After all, it is a project that can be seen within a short period of time and gives the illusion that flooding is being controlled. I don’t feel most people look at the long range damage that can be done in the form of shoving the water to other areas.

    It just creates a never-ending cycle of building walls, redirecting river waters, and then building more walls in the new areas. We have three rivers converging in Fort Wayne – flooding will never be controlled completely.

  5. Iceironman:

    I have looked at the San Antonio project many times, and I have some friends who have visited there and talked about how beautiful it is.

    I see several reasons that – beautiful as the San Antonio project is – it won’t be workable here. First, if you look at the river in pictures of the walk, you will notice how narrow it is. It may be only 20 or 30 feet across in the length that runs through San Antonio. That is because the San Antonion River’s source is at San Antonio, so it will be much smaller in width than the St. Marys River (which is the river that runs through downtown Fort Wayne). It appears to be more on the line of a narrow canal in some places. The St. Marys is one of two rivers that has its source about 100 miles away. The St. Marys originates in Ohio, so by the time it reaches us, it has broadened to a much greater extent than the San Antonio River.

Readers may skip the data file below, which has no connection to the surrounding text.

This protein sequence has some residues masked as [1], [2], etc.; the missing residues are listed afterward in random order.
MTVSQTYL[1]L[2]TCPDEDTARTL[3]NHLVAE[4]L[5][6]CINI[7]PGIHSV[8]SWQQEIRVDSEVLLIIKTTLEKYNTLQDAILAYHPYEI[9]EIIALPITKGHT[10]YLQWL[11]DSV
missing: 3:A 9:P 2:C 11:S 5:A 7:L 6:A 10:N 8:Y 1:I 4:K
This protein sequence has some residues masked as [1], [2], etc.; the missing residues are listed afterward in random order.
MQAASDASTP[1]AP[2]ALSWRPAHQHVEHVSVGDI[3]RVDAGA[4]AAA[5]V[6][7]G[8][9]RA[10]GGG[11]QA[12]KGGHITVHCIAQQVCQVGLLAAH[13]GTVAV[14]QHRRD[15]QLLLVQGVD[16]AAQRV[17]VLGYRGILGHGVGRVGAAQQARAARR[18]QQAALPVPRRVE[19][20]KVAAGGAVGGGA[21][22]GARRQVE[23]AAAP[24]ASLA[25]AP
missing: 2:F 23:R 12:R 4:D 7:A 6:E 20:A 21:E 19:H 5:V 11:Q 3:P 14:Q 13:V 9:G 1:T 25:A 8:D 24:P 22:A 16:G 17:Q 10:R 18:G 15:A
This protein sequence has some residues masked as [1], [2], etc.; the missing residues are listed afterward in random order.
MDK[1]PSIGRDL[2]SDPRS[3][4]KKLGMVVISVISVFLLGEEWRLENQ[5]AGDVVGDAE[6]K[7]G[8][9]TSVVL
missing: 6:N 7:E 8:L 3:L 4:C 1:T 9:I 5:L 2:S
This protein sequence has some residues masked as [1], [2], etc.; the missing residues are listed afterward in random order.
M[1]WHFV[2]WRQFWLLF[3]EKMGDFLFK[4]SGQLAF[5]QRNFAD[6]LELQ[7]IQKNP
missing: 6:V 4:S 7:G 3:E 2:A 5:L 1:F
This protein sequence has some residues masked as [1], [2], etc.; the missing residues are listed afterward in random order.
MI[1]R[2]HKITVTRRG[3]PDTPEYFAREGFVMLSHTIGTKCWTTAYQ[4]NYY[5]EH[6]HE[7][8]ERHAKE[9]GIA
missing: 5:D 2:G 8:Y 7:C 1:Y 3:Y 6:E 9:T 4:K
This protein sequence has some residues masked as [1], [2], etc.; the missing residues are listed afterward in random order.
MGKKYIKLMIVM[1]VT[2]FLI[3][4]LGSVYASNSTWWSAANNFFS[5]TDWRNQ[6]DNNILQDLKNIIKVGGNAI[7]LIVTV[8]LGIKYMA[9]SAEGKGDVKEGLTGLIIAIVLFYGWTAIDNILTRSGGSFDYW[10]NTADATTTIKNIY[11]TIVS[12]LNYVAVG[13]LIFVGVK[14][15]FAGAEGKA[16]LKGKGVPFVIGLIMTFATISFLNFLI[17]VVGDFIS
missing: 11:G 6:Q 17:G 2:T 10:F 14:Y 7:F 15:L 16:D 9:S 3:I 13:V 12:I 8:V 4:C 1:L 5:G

Second, the San Antonio River is the only river running through San Antonio. Fort Wayne has three rivers which are notorious for flooding.